Grounded Flights Lead to Social Media Takeoff
at Chicago Rockford International
BY ZACH SUNDQUIST, A.A.E.
Chicago Rockford International, like some
other airports, has found that social media
are a valuable customer service and
marketing tool for communicating with
stakeholders and customers.
Our social media activities typically consist
of promoting and posting any fare sales,
flight delays or cancellations, new service
announcements, travel tips, photos of
unique visiting aircraft, and updates on
construction projects at the airport. In the
spring travel season of 2012, our social
media activities briefly took on a new role
as we used them for a different purpose —
In March 2012, the airport had a very
successful and popular nonstop route to
Fort Myers, Fla., that was operated by
Direct Air. Then in the midst of the peak
travel season, Direct Air suddenly canceled
all of its flights and went into bankruptcy,
leaving thousands of our passengers
stranded at their destination or without
flights just days before their vacations.
Our airport’s Facebook page became the information
base for Direct Air passengers who couldn’t reach the
airline’s customer service staff. Understandably, these
passengers were extremely frustrated and upset by
the situation. By consistently communicating with our
audience, we were able to show passengers that, while
this was an airline issue, we were still willing to go above
and beyond to provide a solution, even if it was at our
own expense. Airport Director Mike Dunn provided
regular updates that were posted on our Facebook page.
The updates described how Direct Air customers could
receive a ticket refund, as well as reported on the status
of the airport’s work in securing replacement flights.
While we were in discussions with an alternate airline, we
promised our audience that we would provide them with
updates at specific times during the day. This assured
passengers that the airport’s top leadership was working
on their behalf and would provide them with answers.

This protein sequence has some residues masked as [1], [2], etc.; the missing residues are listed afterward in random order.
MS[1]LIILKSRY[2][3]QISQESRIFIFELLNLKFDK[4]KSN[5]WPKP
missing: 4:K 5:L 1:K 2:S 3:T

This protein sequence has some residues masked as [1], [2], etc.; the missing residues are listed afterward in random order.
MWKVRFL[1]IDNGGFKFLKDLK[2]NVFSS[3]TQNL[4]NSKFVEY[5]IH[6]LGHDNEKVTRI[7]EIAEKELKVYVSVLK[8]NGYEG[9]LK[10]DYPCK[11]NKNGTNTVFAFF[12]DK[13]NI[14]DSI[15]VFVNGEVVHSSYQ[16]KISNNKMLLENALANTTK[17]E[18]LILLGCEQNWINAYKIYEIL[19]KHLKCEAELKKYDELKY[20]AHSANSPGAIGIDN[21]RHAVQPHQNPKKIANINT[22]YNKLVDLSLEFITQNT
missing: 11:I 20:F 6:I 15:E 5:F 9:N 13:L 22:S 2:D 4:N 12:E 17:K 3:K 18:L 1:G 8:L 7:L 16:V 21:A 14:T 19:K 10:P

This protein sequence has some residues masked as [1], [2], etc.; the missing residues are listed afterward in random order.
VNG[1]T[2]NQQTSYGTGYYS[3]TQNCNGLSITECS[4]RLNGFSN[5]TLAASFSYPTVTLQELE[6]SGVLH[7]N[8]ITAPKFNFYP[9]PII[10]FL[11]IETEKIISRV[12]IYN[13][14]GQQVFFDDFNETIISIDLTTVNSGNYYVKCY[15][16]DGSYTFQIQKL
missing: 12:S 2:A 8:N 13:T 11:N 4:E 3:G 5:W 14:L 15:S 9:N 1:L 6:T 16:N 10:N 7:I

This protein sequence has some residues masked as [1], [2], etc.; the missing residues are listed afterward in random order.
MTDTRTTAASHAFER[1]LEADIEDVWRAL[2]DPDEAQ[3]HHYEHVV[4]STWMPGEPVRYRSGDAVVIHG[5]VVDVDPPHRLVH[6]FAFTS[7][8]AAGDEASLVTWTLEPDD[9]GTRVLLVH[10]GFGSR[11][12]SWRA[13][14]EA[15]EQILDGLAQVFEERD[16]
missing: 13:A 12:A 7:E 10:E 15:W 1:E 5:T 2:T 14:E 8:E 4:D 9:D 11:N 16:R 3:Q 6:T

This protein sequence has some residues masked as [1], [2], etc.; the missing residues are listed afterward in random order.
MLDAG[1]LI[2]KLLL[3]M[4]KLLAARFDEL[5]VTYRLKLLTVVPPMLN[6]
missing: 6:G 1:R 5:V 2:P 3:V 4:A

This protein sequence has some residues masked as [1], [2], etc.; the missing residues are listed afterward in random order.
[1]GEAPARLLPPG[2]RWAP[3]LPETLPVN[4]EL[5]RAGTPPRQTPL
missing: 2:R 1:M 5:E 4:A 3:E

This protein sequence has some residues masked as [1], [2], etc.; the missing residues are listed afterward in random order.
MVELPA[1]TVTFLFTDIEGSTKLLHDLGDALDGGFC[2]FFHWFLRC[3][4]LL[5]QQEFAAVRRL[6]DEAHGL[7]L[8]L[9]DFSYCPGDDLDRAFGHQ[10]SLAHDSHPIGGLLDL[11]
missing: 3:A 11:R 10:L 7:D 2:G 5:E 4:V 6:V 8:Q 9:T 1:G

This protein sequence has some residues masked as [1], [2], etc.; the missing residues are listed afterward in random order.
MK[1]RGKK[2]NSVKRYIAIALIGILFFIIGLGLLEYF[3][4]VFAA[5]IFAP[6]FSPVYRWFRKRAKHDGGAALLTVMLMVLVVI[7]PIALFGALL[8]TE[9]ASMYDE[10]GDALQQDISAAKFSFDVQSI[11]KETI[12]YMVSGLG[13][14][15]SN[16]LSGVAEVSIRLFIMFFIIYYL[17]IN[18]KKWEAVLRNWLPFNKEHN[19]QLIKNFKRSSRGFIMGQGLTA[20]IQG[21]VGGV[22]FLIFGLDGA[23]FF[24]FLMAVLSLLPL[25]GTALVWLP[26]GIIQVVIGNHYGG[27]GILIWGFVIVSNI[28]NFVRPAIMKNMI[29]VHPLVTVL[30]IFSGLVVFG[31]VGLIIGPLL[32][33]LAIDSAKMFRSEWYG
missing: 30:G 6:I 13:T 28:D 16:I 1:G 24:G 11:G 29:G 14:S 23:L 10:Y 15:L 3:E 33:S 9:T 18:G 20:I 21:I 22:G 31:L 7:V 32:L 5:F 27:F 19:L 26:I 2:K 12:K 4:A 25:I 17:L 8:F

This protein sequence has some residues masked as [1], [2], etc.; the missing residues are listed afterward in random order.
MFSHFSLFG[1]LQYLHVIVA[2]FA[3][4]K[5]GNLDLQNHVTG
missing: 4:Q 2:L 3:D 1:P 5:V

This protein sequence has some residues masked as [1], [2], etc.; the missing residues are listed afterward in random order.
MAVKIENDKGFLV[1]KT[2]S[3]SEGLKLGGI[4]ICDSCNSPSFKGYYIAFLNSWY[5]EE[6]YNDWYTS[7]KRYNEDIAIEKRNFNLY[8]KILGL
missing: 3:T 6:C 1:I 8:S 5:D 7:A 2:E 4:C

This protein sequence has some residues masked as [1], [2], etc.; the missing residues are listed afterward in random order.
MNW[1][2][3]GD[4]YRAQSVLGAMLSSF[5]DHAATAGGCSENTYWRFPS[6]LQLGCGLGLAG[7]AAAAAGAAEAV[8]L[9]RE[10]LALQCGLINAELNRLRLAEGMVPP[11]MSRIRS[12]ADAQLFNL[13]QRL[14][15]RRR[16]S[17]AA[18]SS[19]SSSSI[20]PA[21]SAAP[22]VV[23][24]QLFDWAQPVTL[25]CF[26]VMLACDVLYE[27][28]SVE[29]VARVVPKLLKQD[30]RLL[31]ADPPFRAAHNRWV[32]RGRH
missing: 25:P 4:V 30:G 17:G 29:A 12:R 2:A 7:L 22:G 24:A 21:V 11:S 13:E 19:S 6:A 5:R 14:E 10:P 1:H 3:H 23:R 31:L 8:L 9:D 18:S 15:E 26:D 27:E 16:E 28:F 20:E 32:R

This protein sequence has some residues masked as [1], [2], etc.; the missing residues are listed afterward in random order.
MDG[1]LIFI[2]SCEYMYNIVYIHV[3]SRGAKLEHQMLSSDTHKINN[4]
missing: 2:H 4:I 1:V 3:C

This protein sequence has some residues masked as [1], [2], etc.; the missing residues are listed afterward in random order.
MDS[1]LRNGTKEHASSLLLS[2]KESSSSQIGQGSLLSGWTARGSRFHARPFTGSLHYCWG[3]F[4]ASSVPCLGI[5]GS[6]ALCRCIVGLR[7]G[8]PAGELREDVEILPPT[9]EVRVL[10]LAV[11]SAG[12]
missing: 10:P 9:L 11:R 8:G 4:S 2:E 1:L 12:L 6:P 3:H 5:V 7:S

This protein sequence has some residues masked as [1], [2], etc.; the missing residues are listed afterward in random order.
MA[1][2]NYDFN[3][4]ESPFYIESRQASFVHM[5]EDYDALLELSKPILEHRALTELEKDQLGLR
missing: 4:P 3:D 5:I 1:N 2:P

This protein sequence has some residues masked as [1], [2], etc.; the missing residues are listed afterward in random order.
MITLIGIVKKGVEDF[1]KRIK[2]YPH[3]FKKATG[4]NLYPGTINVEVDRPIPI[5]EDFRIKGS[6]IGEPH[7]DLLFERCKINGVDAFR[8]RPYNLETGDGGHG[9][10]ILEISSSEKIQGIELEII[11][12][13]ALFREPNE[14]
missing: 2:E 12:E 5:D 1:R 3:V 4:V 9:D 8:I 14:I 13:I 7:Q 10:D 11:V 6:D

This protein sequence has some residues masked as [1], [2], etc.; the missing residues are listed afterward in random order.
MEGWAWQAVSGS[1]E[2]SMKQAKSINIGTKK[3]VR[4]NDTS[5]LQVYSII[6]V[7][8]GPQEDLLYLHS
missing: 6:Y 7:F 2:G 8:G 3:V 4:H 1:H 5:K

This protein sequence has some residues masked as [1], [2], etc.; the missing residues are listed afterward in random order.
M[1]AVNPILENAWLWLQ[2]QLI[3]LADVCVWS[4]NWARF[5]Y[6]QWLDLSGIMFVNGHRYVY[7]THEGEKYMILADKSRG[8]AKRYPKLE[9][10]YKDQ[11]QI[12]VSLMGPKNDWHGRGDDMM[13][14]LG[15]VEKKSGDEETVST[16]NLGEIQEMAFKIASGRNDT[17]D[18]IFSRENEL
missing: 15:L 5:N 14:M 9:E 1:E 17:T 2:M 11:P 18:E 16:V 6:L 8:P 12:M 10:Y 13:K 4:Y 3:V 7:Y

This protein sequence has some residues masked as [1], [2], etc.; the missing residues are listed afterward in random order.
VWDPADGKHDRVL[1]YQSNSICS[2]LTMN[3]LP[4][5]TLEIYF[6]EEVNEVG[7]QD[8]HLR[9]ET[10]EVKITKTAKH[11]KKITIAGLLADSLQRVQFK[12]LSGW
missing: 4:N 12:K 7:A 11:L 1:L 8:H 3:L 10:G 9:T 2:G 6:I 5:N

Within 56 hours of Direct Air’s cancellation announce-
ment, Rockford had secured a replacement airline
to restore affordable and immediate service to the
popular Florida destination. After the new flights were
announced, we used social media to communicate with
passengers and advise them where they could purchase
tickets. Throughout the entire Direct Air crisis, our social
media following increased significantly, as passengers
and their families wanted to read our updates. This
increase was extremely beneficial for the passengers and
airport. Rockford booked more than 2,000 passengers
on the replacement service within 12 days of the new
tickets going on sale. Our second departure flight with
the alternate airline was completely full.
Due to the airport’s regular updates and responsiveness,
Rockford gained hundreds of new followers and received
overwhelming public support and positive feedback, even
from passengers who were experiencing a very frustrating
situation. The positive testimonials we received from fans
via social media are priceless. In the end, we gained a lot
of new fans and reinforced that Rockford is a hassle-free
airport that goes above and beyond for its passengers.
Social media played an integral role in helping us
communicate that message.
Zach Sundquist, A.A.E., is passenger air service development manager at Chicago Rockford International Airport. He may be reached